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South West had the oldest population in the UK in 2012

The 2013 ONS regional characteristics analysis for the South West

The latest ONS Region and Country Profiles analysis takes a look at the regional characteristics of the nine regions within England and countries of the UK, exploring aspects such as population, age, employment, crime and house prices. The profile of the South West shows it to be the largest region in the UK and the most rural English region. The South West contributed 8% to the UK’s economic output. The region’s population was the oldest with a median age of 42.9 years, and the incidence of crimes in the region was among the lowest in England.

The South West is the largest English region

In terms of area the South West is the largest English region at 23,800 square kilometres (sq km), occupying 18% of the total area of England. It is also bigger in area than both Wales and Northern Ireland.

The South West had a population of 5.3 million at mid-2012, 8% of the UK total population. There had been an increase of 0.7% since mid-2011, the same as for the UK over the same period. Almost a third (31.6%) of the region’s population lived in rural areas in 2011, the highest proportion of all the English regions, compared with 17.6% for England.

The South West’s population density in mid-2012 was 224 people per sq km, compared with the UK and England population densities of 263 and 411 respectively. The figure is the lowest among English regions, but above that of Wales, Scotland and Northern Ireland.

The region had the lowest household crime rate in 2012/13

Crime rates for the South West were among the lowest in England in 2012/13. There were 176 household offences per 1,000 households reported to the Crime Survey for England and Wales (CSEW), the lowest in England, which had 217 incidents per 1,000 households. There were 54 police-recorded crimes per 1,000 population, compared with 64 per 1,000 population across England in 2012/13.

The South West’s age profile is older than that of the UK as a whole. With a median age of 42.9 years in mid-2012 the South West has the highest median age among all English regions and UK countries, which compares with the UK median of 39.7 years. People aged 65 and over made up the largest share of the population in the UK at 20.3%. This compares with the average for the UK of 17.0%. Life expectancy at birth in 2009 to 2011 was 79.8 years for males and 83.7 years for females. This was among the highest of the English regions, compared with 78.9 and 82.9 years respectively for England, and similar to the South East and East of England.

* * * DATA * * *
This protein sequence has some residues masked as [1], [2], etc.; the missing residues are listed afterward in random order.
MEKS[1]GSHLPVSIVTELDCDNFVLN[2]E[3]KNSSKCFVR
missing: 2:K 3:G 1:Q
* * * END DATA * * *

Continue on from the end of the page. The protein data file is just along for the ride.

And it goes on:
The South West had one of the lowest unemployment rates in mid-2013

In 2011, the South West was responsible for almost 8% of the UK’s economic output (gross value added or GVA). The unemployment rate in the South West was the joint lowest in the UK, with the South East, at 6.0% in Q2 2013 compared with 7.8% for the UK.

In April 2012, median gross weekly earnings for full-time adult employees were £477, lower than the UK median of £506. The percentage of the region’s population aged 16 to 64 that had no qualifications in 2012 was 7.0%, the second lowest proportion in the UK, after the South East, and compared with 9.9% for the UK.

Gross disposable household income (GDHI) of South West residents was £16,000 per head in 2011, the same as the UK average. The average house price in the South West in June 2013 was £229,000, slightly below the UK average of £242,000.

Where can I find out more about ONS regional statistics?

These statistics were analysed by the Sub-national Reporting team at the ONS using data from a range of official statistics. If you’d like to find out more about the latest regional statistics, please see our Notes on Sources, latest tables (260.5 Kb Excel sheet) and interactive mapping and charting tool or visit our Directory of Tables page. If you have any comments or suggestions, we’d like to hear them! Please email us at better.info@ons.gsi.gov.uk.

Categories: People and Places, Communities, Neighbourhoods and Communities, Crime and Justice, Economy, Labour Market, Housing and Households, Housing Market, Population
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